Walter E. Washington Convention CenterSo far, registration for the 2013 meeting is upsignificantly compared to last year, McCormick reports. Although the numbersare still coming in, he says it looks like this meeting will be a huge success,adding, "It helps to be in a great venue like D.C., but we're also building offmomentum from the past. Each meeting is better than the last as we learn morewhat people want and respond to that."
Baselga agrees, adding that based on the number of peoplewho have already registered, it will probably be AACR's largest meetingever—close to 18,000 people attending most likely and well over 6,000abstracts.
"If you need to have the pulse of the field in terms ofcancer drug discovery, this is the place to be—this is the place where a lot ofclinical compounds are being presented in poster sessions and discussions aboutnew targets, challenges and opportunities," Baselga concludes. "It's thelargest meeting for that, and a tremendous opportunity for doing networkingwhen you have so many cancer experts in one place."
"For many people both overseas and in the U.S., this is theone big meeting of the year that they will attend, and the great advantage ofit is that is covers every aspect of cancer research—the latest and greatestdevelopments across the spectrum," McCormick says. "It's really the bestopportunity to get a complete download of what's happening in the cancerresearch world."

AACR strongly represented in inaugural Breakthrough Prizein Life Sciences
PHILADELPHIA—With AACRPresident-elect Dr. Charles L. Sawyers among the 11 winners—and nine of thewinners being members of the American Association for Cancer Research(AACR)—the AACR on Feb. 22 congratulated the recipients of the firstBreakthrough Prize in Life Sciences. The award recognizes scientists for theirachievements in the life-sciences field and provides them with the opportunityand freedom to continue their important pioneering research into curingdisease, with each recipient receiving $3 million toward that end.
"The AACR extends sincere congratulationsto each winner of this award," said Dr. Margaret Foti, CEO of the AACR. "All ofthese scientists have made remarkable contributions in their fields. Each oneundoubtedly has more to offer the scientific community and the public, and thisaward will ensure that they continue to pursue their cutting-edge research. Weare especially proud to see so many AACR members recognized, because theircommitment to accelerating research to prevent and cure cancer is invaluable."
AACR members who received theBreakthrough Prize in Life Sciences in addition to Sawyers were Dr. DavidBotstein of Princeton University; Dr. Lewis C. Cantley of Weill Cornell MedicalCollege and New York-Presbyterian Hospital Cancer Center; Dr. Hans Clevers ofthe Hubrecht Institute in The Netherlands; Dr. Napoleone Ferrara of theUniversity of California, San Diego; Dr. Titia de Lange of RockefellerUniversity; Dr. Eric S. Lander of the Broad Institute of MIT and Harvard; Dr.Bert Vogelstein of Johns Hopkins University; and Dr. Robert A. Weinberg of theMassachusetts Institute of Technology. The other two recipients were Dr.Cornelia I. Bargmann of Rockefeller University and Dr. Shinya Yamanaka of theGladstone Institutes and Kyoto University—who was also a 2012 Nobel Prize recipient.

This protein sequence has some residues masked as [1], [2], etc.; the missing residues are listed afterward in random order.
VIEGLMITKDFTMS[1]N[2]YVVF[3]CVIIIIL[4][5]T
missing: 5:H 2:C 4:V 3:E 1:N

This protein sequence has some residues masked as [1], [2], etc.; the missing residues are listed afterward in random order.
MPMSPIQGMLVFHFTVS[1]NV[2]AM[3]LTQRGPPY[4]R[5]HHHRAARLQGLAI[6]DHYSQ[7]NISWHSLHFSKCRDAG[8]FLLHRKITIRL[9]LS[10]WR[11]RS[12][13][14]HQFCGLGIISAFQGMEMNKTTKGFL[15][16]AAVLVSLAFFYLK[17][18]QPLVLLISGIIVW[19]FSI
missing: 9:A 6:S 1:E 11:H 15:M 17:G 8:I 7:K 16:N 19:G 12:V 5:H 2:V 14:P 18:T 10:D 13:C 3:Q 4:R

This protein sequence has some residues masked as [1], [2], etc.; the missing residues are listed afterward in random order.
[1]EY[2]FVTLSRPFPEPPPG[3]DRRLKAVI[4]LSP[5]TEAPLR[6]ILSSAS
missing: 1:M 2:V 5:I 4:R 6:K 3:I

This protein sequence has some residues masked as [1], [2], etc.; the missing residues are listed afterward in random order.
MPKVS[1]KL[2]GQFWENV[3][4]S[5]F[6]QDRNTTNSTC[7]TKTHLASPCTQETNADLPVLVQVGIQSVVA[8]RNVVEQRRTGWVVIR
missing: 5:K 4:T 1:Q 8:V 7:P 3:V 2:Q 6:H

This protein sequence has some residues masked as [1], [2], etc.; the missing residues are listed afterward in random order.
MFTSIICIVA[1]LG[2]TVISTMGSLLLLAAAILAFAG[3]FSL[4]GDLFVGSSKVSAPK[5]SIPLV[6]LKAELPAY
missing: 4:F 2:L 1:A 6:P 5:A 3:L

Biomarker may ID neuroblastoma sensitive to BET bromodomaininhibitors
PHILADELPHIA—The AACR noted onFeb. 21 that neuroblastoma, the most common malignant tumor of early childhood,is frequently associated with the presence of MYCN amplification, a geneticbiomarker associated with poor prognosis, and that researchers have determinedthat tumors containing MYCN amplification are sensitive to a new class ofdrugs, BET bromodomain inhibitors. The results of this preclinical research,funded in part by a Stand Up To Cancer Innovative Research Grant, werepublished in Cancer Discovery, ajournal of the AACR.
"BET bromodomain inhibitors are aclass of drugs that many researchers are hopeful may offer a new therapeuticoption for treating patients with certain cancers," said Dr. KimberlyStegmaier, assistant professor of pediatrics in the Department ofHematology/Oncology at Dana-Farber/Children's Hospital Cancer Center in Boston."The challenge has been identifying biomarkers that can help direct clinicaltranslation of these drugs by pinpointing those patients with the highestlikelihood of response."
To identify genetic biomarkers ofresponsiveness to BET bromodomain inhibitors, Stegmaier and colleagues screenedmore than 600 cancer cell lines with known genetic characteristics forsensitivity to a prototypical BET bromodomain inhibitor. Using thishigh-throughput, cell-based screening process, the researchers found thatneuroblastoma cells in which the MYCN gene was amplified were sensitive to BET bromodomaininhibitors.
To further validate theirfindings, the researchers tested a BET bromodomain inhibitor, from thelaboratory of Dr. James E. Bradner at the Dana-Farber Cancer Institute, usingcultured MYCN-amplified neuroblastoma cell lines and three animal models ofMYCN-amplified neuroblastoma. Together, they found that the drug decreasedlevels of MYCN protein in cultured cells, and that this led to impaired cellgrowth and cell death. In each animal model, including a mouse model ofneuroblastoma that is known to be resistant to many standard therapies, thedrug was shown to have anti-tumor effects and to prolong survival.